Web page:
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Use of the Wetlands by the public has seemingly increased during these challenging times

ARTWORK COURTESY OF RON HALVORSON
 - The artwork above shows the difference between a midge, which doesn't bite and transmit disease, and a mosquito.

Aaahh. Spring at the Wetlands. A time of rebirth, renewal and . . . flying insects. Yes, the MIDGES are back and there will be many more in the weeks to come. "What is a midge?" you ask? Remember last year when a thick, black cloud of mosquitoes threatened to envelope your entire head? Well, those weren't mosquitoes, they were midges, and it's important to know the difference. Mosquitoes rarely form dense swarms like midges because they're faster. Midges can barely keep up with a fast walk. Most importantly, midges don't have that biting needle (proboscis), don't bite and therefore can't transmit disease. The main problem with midges is people thinking they're mosquitoes, panicking, hyperventilating, and then sucking in a big mouthful of the little creatures.

A neck-banded TRUMPETER SWAN made a rare appearance to the Wetlands in March. Trumpeter Swans – our largest native flying bird – were down to less than 100 birds by the 1930s. Surveys in the 1950s found a couple thousand more in Alaska, and intense conservation since has boosted the population to more than 50,000. Quite a success story! Many are still intensively monitored as is our visitor, O73. She began life at a facility in Wyoming and was released at Summer Lake as a yearling in 2010. Since then she's travelled around including to the Paulina area, Ochoco and Haystack reservoirs, and to a pond near Prineville last fall.

Mid-April through May is a transition time for the BIRDS at the Crooked River Wetlands. Although some will remain all year, such as the Canada Goose, Mallard, Great Blue Heron and Song Sparrow, most of the wintering birds will depart and be replaced with summer residents who will raise their young, including Virginia Rail, Wilson's Snipe, Spotted Sandpiper, six swallow species, Marsh Wren, Savannah Sparrow, Yellow-headed Blackbird and many more. Migrants might include Snow Goose, Black-necked Stilt, Dunlin, Long-billed Dowitcher, Bonaparte's Gull, and Yellow-rumped Warbler.  Migration is also the best time to find unusual species at the Wetlands so keep a lookout for something unexpected.

Facility improvements carry on as needed. Two new DOG STATIONS have been installed for a total of six. For those who do not have dogs (definitely in the minority at the Wetlands) this is where plastic bags are available and where the full bags can be deposited. The Wetlands Volunteers commend you dog owners for your commitment to keeping the paths clean and Fido on a leash.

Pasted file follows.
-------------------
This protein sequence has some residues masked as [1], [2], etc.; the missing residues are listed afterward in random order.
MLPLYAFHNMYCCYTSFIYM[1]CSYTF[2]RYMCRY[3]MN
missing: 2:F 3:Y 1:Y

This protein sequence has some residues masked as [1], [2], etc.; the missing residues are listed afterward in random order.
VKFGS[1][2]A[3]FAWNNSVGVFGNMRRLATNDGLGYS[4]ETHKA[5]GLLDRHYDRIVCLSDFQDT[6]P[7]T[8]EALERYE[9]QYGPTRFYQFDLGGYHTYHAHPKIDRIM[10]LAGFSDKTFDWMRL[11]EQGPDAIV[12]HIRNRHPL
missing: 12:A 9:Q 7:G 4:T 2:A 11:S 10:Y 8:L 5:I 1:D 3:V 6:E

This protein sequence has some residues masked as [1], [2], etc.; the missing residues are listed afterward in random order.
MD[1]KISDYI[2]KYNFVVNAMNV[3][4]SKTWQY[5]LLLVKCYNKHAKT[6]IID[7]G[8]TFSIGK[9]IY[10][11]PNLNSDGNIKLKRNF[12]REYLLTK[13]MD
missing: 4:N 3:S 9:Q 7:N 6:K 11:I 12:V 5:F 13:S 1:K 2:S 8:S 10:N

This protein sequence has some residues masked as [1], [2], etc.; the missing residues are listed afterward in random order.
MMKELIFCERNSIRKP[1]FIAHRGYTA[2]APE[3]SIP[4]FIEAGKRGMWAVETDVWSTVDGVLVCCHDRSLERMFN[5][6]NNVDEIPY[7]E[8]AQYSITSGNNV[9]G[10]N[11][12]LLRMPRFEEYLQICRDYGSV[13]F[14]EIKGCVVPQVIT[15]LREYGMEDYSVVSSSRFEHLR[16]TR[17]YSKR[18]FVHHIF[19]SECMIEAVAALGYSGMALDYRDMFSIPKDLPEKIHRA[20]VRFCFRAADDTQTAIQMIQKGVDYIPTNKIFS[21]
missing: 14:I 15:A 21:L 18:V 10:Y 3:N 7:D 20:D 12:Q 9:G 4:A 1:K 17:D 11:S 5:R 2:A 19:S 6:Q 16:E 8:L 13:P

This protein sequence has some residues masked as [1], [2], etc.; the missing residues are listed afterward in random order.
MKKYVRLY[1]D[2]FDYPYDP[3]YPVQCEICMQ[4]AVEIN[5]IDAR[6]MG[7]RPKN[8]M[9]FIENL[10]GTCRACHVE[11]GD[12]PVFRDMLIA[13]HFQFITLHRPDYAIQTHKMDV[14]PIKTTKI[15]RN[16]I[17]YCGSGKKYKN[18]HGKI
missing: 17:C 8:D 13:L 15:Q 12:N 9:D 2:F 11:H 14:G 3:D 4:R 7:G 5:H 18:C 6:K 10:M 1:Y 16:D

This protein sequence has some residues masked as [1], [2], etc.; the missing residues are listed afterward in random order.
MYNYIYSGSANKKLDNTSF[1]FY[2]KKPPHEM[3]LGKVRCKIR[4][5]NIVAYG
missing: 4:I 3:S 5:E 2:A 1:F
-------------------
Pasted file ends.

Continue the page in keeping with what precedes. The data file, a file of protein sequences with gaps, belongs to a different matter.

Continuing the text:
You may have noticed that the BATHROOMS have been upgraded as well. Wall art and a few furniture items have been added to give these facilities a certain "ambiance." Hand sanitizer dispensers have been installed and before long there will be coat/purse hooks for you to hang your valuables while you do your business. A magazine rack is not in the works, unfortunately.

The 13 KIOSKS were built with plastic "spikes" on top to keep birds from perching and making the expected mess. This worked for the larger birds but the little ones liked to sit on the Plexiglas, unhindered by the spikes. Since there is a one-inch gap between the information boards and the Plexiglas to combat condensation, the birds' frequent deposits found their way between the two, requiring removal of the Plexiglas to clean. Not a good plan. Now, thanks to Crook County High School's ag teacher and FFA advisor Dan McNary, LS Manufacturing, and Wetlands volunteers, each kiosk now has a narrow metal cover over the gap.

The obvious presence of a SCHOOL BUS at the Wetlands may have given some a start. Schools have closed and so there are no field trips, so what's a bus doing here? It turns out the bus is outfitted with Wi-Fi equipment and is one of several "hotspots" available around the county for students to access for "learning from home." It also doubles as a food truck where local students can get "grab-and-go" meals.

Use of the Wetlands by the public has seemingly increased during these challenging times. The resource has become a "go-to" for many seeking an area to exercise and get out into the fresh air, and all appreciate that the facility remains open to the local populace. To keep it so, please remember to maintain your social distancing at all times, which is pretty easy to do here.

Speaking of public use, a VISITOR LOG by the bulletin boards was installed last July. In no way a scientific survey, nonetheless it's interesting to see where people have come from. Naturally, most are from Central Oregon, with a good contingent from the Willamette Valley. However, 20 states are represented scattered from Alaska to Georgia, and there have been international visitors from Australia and South Africa.

Finally, let's give a shout out to JIM VAN VLACK. Jim, who was the very first Wetlands volunteer, hung up his vest earlier this year to pursue other opportunities. Some might remember him as the friendly guy on the adult trike – and later in the electric cart – who always had an interesting nugget of information to share. He was responsible for organizing the volunteers as well as for many of the amenities at the Wetlands. Thank you, Jim. You are missed.

Ron Halvorson is a volunteer at the Crooked River Wetlands Complex. He can be reached at This email address is being protected from spambots. You need JavaScript enabled to view it..


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